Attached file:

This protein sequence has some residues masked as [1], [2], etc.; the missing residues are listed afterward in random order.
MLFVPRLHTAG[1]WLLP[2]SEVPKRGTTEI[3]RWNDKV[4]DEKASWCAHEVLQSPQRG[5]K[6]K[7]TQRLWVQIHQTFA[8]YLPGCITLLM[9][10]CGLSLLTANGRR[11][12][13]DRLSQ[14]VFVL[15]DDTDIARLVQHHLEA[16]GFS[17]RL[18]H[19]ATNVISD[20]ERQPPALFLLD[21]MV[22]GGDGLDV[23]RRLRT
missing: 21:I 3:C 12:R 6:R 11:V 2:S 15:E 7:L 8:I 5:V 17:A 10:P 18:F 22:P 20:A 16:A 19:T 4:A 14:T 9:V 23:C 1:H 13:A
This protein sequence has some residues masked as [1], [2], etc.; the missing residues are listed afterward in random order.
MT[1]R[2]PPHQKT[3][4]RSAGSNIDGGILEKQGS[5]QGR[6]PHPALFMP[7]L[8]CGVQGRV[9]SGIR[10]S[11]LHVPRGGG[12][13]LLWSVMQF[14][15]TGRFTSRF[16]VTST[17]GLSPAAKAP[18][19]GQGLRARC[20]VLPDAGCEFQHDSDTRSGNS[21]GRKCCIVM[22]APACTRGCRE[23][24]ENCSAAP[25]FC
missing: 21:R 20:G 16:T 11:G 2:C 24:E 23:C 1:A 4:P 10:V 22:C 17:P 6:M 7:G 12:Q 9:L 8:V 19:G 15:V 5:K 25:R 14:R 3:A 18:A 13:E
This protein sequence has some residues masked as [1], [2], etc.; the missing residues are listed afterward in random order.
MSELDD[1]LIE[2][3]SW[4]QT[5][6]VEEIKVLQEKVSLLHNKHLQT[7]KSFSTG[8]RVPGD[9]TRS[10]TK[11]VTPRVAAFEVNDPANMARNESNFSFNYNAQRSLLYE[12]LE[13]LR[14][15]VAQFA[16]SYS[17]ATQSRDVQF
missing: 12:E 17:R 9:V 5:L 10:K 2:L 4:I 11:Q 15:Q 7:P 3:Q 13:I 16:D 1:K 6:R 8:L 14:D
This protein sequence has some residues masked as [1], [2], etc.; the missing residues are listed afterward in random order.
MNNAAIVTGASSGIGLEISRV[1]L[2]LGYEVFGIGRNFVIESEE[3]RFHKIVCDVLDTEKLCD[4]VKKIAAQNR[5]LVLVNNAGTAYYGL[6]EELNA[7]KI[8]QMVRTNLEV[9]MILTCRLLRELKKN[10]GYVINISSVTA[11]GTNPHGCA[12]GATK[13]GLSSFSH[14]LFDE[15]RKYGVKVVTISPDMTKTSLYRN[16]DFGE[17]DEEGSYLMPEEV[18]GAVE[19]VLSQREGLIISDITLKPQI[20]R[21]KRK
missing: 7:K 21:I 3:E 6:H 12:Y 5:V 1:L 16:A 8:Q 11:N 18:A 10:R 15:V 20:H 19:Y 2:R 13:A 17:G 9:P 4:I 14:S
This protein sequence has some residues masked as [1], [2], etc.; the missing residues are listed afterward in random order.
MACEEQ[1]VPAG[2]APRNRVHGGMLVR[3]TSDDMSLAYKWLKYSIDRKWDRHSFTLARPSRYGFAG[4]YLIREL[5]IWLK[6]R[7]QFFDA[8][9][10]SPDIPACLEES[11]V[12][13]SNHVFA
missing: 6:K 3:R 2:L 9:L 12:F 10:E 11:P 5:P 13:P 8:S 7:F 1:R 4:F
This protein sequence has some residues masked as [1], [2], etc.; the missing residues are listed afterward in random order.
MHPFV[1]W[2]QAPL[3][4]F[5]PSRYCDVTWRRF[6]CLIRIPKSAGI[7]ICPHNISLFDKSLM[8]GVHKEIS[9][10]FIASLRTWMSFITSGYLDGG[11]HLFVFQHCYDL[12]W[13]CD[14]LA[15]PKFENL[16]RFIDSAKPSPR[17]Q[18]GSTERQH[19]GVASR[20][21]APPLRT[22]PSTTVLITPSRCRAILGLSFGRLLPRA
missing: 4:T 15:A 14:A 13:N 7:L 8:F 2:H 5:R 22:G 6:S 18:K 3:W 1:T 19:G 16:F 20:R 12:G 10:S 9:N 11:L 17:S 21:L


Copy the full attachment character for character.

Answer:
This protein sequence has some residues masked as [1], [2], etc.; the missing residues are listed afterward in random order.
MLFVPRLHTAG[1]WLLP[2]SEVPKRGTTEI[3]RWNDKV[4]DEKASWCAHEVLQSPQRG[5]K[6]K[7]TQRLWVQIHQTFA[8]YLPGCITLLM[9][10]CGLSLLTANGRR[11][12][13]DRLSQ[14]VFVL[15]DDTDIARLVQHHLEA[16]GFS[17]RL[18]H[19]ATNVISD[20]ERQPPALFLLD[21]MV[22]GGDGLDV[23]RRLRT
missing: 21:I 3:C 12:R 6:R 11:V 2:S 15:E 7:L 8:I 5:V 17:A 10:P 18:F 22:P 20:A 16:A 19:T 4:A 14:T 9:V 23:C 1:H 13:A
This protein sequence has some residues masked as [1], [2], etc.; the missing residues are listed afterward in random order.
MT[1]R[2]PPHQKT[3][4]RSAGSNIDGGILEKQGS[5]QGR[6]PHPALFMP[7]L[8]CGVQGRV[9]SGIR[10]S[11]LHVPRGGG[12][13]LLWSVMQF[14][15]TGRFTSRF[16]VTST[17]GLSPAAKAP[18][19]GQGLRARC[20]VLPDAGCEFQHDSDTRSGNS[21]GRKCCIVM[22]APACTRGCRE[23][24]ENCSAAP[25]FC
missing: 21:R 20:G 16:T 11:G 2:C 24:E 23:C 1:A 4:P 10:V 22:C 17:P 6:M 7:G 12:Q 9:L 8:V 19:G 15:V 5:K 25:R 14:R 3:A 18:A 13:E
This protein sequence has some residues masked as [1], [2], etc.; the missing residues are listed afterward in random order.
MSELDD[1]LIE[2][3]SW[4]QT[5][6]VEEIKVLQEKVSLLHNKHLQT[7]KSFSTG[8]RVPGD[9]TRS[10]TK[11]VTPRVAAFEVNDPANMARNESNFSFNYNAQRSLLYE[12]LE[13]LR[14][15]VAQFA[16]SYS[17]ATQSRDVQF
missing: 12:E 17:R 9:V 5:L 10:K 2:L 4:I 11:Q 15:Q 7:P 3:Q 13:I 16:D 1:K 6:R 8:L 14:D
This protein sequence has some residues masked as [1], [2], etc.; the missing residues are listed afterward in random order.
MNNAAIVTGASSGIGLEISRV[1]L[2]LGYEVFGIGRNFVIESEE[3]RFHKIVCDVLDTEKLCD[4]VKKIAAQNR[5]LVLVNNAGTAYYGL[6]EELNA[7]KI[8]QMVRTNLEV[9]MILTCRLLRELKKN[10]GYVINISSVTA[11]GTNPHGCA[12]GATK[13]GLSSFSH[14]LFDE[15]RKYGVKVVTISPDMTKTSLYRN[16]DFGE[17]DEEGSYLMPEEV[18]GAVE[19]VLSQREGLIISDITLKPQI[20]R[21]KRK
missing: 7:K 21:I 3:E 6:H 12:Y 5:V 1:L 16:A 8:Q 11:N 18:A 10:R 15:V 20:H 19:Y 2:R 13:A 17:G 9:P 4:I 14:S
This protein sequence has some residues masked as [1], [2], etc.; the missing residues are listed afterward in random order.
MACEEQ[1]VPAG[2]APRNRVHGGMLVR[3]TSDDMSLAYKWLKYSIDRKWDRHSFTLARPSRYGFAG[4]YLIREL[5]IWLK[6]R[7]QFFDA[8][9][10]SPDIPACLEES[11]V[12][13]SNHVFA
missing: 6:K 3:R 2:L 9:L 12:F 10:E 11:P 5:P 13:P 8:S 7:F 1:R 4:F
This protein sequence has some residues masked as [1], [2], etc.; the missing residues are listed afterward in random order.
MHPFV[1]W[2]QAPL[3][4]F[5]PSRYCDVTWRRF[6]CLIRIPKSAGI[7]ICPHNISLFDKSLM[8]GVHKEIS[9][10]FIASLRTWMSFITSGYLDGG[11]HLFVFQHCYDL[12]W[13]CD[14]LA[15]PKFENL[16]RFIDSAKPSPR[17]Q[18]GSTERQH[19]GVASR[20][21]APPLRT[22]PSTTVLITPSRCRAILGLSFGRLLPRA
missing: 4:T 15:A 14:A 13:N 7:L 8:F 2:H 5:R 22:G 6:S 18:K 3:W 1:T 19:G 16:F 20:R 12:G 10:S 9:N 11:L 17:S 21:L